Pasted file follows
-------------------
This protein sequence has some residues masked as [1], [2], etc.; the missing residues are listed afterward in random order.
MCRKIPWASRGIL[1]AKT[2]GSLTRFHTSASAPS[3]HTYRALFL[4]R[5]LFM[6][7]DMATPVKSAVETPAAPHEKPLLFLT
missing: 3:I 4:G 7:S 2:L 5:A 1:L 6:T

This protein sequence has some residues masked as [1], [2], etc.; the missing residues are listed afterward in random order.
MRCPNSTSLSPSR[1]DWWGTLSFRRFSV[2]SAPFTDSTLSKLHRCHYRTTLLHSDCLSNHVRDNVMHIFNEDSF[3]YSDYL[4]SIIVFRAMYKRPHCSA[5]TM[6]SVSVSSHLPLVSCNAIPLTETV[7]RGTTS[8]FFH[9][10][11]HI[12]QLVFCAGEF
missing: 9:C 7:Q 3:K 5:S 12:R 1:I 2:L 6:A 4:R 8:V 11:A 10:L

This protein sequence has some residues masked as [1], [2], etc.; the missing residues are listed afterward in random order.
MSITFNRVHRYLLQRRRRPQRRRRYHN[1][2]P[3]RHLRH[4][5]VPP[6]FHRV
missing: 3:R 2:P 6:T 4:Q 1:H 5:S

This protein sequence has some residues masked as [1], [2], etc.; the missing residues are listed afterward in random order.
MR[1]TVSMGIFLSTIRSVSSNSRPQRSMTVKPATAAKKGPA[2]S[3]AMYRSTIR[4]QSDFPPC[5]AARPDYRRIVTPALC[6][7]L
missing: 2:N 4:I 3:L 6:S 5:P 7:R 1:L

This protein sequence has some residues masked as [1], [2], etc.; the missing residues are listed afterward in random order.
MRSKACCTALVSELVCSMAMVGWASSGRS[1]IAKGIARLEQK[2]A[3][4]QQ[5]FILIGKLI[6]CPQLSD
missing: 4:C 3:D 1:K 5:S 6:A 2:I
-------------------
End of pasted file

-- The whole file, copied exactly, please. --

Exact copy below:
This protein sequence has some residues masked as [1], [2], etc.; the missing residues are listed afterward in random order.
MCRKIPWASRGIL[1]AKT[2]GSLTRFHTSASAPS[3]HTYRALFL[4]R[5]LFM[6][7]DMATPVKSAVETPAAPHEKPLLFLT
missing: 3:I 4:G 7:S 2:L 5:A 1:L 6:T

This protein sequence has some residues masked as [1], [2], etc.; the missing residues are listed afterward in random order.
MRCPNSTSLSPSR[1]DWWGTLSFRRFSV[2]SAPFTDSTLSKLHRCHYRTTLLHSDCLSNHVRDNVMHIFNEDSF[3]YSDYL[4]SIIVFRAMYKRPHCSA[5]TM[6]SVSVSSHLPLVSCNAIPLTETV[7]RGTTS[8]FFH[9][10][11]HI[12]QLVFCAGEF
missing: 9:C 7:Q 3:K 5:S 12:R 1:I 2:L 6:A 4:R 8:V 11:A 10:L

This protein sequence has some residues masked as [1], [2], etc.; the missing residues are listed afterward in random order.
MSITFNRVHRYLLQRRRRPQRRRRYHN[1][2]P[3]RHLRH[4][5]VPP[6]FHRV
missing: 3:R 2:P 6:T 4:Q 1:H 5:S

This protein sequence has some residues masked as [1], [2], etc.; the missing residues are listed afterward in random order.
MR[1]TVSMGIFLSTIRSVSSNSRPQRSMTVKPATAAKKGPA[2]S[3]AMYRSTIR[4]QSDFPPC[5]AARPDYRRIVTPALC[6][7]L
missing: 2:N 4:I 3:L 6:S 5:P 7:R 1:L

This protein sequence has some residues masked as [1], [2], etc.; the missing residues are listed afterward in random order.
MRSKACCTALVSELVCSMAMVGWASSGRS[1]IAKGIARLEQK[2]A[3][4]QQ[5]FILIGKLI[6]CPQLSD
missing: 4:C 3:D 1:K 5:S 6:A 2:I